Week of 4 January 2010
Thursday, January 7th
Atlanta Journal Constitution
AJC Best Bets writer Shane Harrison talks about what’s going on around Atlanta this week.
A look at the city’s cinematic offerings with arts journalist David Lee Simmons, including a screening of Ichi the Killer.
Wednesday, January 6th
All Cakes Considered
A few years ago, Melissa Gray, a producer for NPR’s All Things Considered and a novice baker, decided to bring a cake to work to chase away the Monday blues. It worked: the gesture became a tradition, and Melissa has collected her experiences in All Cakes Considered, perhaps the world’s first ‘friendly’ baking book, and the first authored by a radio producer. With more than 50 recipes, the book also includes tips and tricks, engaging stories, and anecdotes about favorite NPR personalities, all delivered in Melissa’s sensible, humorous, winning style. Melissa will discuss and sign copies of her cookbook at an event this Saturday at Atlanta’s Urban Cottage.
Paste Magazine’s Kevin Keller stops by to tell us what’s happening this weekend in Atlanta’s independent music scene.
Monday, January 11th - Eddie’s Attic Open Mic Night
Tuesday, January 5th
Archivist of Death
Atlanta resident Nowell Briscoe has been collecting obituaries for 50-years. His story was included in the Obituary Project that ran during All Things Considered last week. He says his collection is a way of savoring people after they’re gone.
We bring you a love story from one of our own staff members here at WABE. Public Broadcasting Atlanta fundraiser Fred Skey and his fiancée, Olivia Erbele had been single for most of their adult lives. They came to the StoryCorps booth on the morning of their wedding day to talk about one of their first dates, and how they fell in love.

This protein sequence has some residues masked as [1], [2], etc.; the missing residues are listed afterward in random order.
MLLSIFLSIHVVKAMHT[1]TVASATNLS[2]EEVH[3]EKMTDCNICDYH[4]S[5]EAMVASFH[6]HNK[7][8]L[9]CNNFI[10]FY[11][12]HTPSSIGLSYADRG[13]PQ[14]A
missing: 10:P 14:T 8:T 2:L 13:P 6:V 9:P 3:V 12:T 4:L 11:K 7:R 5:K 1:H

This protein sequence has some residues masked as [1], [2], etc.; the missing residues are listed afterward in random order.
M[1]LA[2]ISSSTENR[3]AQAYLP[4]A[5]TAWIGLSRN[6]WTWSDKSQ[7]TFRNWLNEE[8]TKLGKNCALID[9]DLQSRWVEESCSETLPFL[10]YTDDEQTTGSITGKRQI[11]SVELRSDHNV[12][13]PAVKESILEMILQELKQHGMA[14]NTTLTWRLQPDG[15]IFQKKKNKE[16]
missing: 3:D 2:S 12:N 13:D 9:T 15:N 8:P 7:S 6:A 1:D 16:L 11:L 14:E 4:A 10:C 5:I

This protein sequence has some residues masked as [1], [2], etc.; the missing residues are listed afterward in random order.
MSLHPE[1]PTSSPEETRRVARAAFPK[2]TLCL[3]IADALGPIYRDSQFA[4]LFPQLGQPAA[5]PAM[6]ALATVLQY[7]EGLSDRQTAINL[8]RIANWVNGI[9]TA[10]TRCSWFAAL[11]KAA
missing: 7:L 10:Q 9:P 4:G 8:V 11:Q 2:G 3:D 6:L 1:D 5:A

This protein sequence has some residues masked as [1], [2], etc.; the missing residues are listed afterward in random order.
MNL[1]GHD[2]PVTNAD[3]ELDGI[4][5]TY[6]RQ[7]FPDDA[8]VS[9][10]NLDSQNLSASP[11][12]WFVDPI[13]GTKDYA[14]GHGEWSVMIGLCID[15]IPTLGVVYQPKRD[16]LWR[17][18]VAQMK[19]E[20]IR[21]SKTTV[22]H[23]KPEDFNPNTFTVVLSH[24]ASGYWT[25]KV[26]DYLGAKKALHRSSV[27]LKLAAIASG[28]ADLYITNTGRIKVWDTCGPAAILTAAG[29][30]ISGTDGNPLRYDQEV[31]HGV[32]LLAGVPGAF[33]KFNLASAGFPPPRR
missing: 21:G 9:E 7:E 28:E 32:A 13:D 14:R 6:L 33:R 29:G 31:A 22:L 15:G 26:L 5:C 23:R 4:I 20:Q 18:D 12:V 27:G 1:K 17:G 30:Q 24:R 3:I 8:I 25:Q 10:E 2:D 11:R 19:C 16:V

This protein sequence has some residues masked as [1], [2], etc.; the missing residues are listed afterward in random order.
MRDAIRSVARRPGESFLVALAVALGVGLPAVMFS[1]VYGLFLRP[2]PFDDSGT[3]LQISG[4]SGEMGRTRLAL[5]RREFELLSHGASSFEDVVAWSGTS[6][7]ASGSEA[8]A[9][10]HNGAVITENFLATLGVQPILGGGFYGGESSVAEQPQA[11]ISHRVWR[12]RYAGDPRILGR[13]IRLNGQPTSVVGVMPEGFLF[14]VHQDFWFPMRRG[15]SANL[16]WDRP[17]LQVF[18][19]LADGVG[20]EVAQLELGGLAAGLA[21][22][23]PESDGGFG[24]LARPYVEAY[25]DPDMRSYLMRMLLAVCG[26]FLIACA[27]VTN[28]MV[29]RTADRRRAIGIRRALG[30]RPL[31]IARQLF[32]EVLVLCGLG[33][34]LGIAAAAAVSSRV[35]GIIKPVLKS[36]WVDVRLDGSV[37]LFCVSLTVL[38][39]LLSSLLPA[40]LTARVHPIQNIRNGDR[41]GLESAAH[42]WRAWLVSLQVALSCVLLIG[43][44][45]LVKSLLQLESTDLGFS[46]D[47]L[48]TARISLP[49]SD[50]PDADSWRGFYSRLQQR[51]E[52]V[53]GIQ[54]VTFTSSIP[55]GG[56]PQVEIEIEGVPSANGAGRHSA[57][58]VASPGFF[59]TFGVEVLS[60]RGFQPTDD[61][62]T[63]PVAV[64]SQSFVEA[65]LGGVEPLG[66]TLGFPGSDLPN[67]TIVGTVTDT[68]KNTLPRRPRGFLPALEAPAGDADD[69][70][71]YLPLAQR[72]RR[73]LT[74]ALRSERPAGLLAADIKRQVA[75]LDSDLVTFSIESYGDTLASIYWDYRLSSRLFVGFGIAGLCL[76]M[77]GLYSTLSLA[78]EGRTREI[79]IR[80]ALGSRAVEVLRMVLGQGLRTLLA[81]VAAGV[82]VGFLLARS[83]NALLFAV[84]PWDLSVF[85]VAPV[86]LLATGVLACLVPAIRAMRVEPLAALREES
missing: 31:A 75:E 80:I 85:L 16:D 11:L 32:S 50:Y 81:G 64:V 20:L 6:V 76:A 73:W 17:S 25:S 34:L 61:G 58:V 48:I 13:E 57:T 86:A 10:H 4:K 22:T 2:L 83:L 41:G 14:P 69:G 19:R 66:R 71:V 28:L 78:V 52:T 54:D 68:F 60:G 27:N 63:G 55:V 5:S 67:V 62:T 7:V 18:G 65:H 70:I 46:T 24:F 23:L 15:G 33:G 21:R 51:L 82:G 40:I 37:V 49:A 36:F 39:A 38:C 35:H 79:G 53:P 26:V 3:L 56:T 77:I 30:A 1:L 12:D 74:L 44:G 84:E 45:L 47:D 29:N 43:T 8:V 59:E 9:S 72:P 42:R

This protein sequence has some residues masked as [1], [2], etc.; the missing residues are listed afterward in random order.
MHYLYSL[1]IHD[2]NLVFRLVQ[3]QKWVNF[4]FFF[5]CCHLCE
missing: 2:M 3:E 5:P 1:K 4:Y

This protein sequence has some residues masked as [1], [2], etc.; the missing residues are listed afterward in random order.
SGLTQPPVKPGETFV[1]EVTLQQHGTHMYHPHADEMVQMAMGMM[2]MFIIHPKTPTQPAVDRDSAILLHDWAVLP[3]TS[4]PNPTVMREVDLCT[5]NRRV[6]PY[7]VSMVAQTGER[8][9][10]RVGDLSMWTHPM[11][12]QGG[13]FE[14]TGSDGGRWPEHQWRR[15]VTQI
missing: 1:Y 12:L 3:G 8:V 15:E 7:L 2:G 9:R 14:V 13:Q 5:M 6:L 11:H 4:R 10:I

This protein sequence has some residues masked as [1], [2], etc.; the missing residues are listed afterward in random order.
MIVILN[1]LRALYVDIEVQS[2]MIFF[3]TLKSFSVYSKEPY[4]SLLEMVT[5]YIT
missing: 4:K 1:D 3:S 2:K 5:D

All of us here at WABE send Fred and Olivia best wishes for many many years of continued joy together.
Monday, January 4th
Back in 1944 twenty-one Trappist monks left an Abbey in Kentucky to set up a monastery in what was then a very rural Conyers, Georgia. Trappist monks value silence and will generally only speak when necessary. And for decades they’ve worked to uphold their faith and traditions.
Robotic Music from Georgia Tech
Gil Weinberg is a Georgia Tech computer Scientist. He says he’s made a robot that can listen to music and improvise on a marimba. The robot is called Simone and just before Christmas NPR’s Robert Siegel talked to Weinberg about the robot and its capabilities. Weinberg says the robot can listen to what’s played, analyze it and then improvise.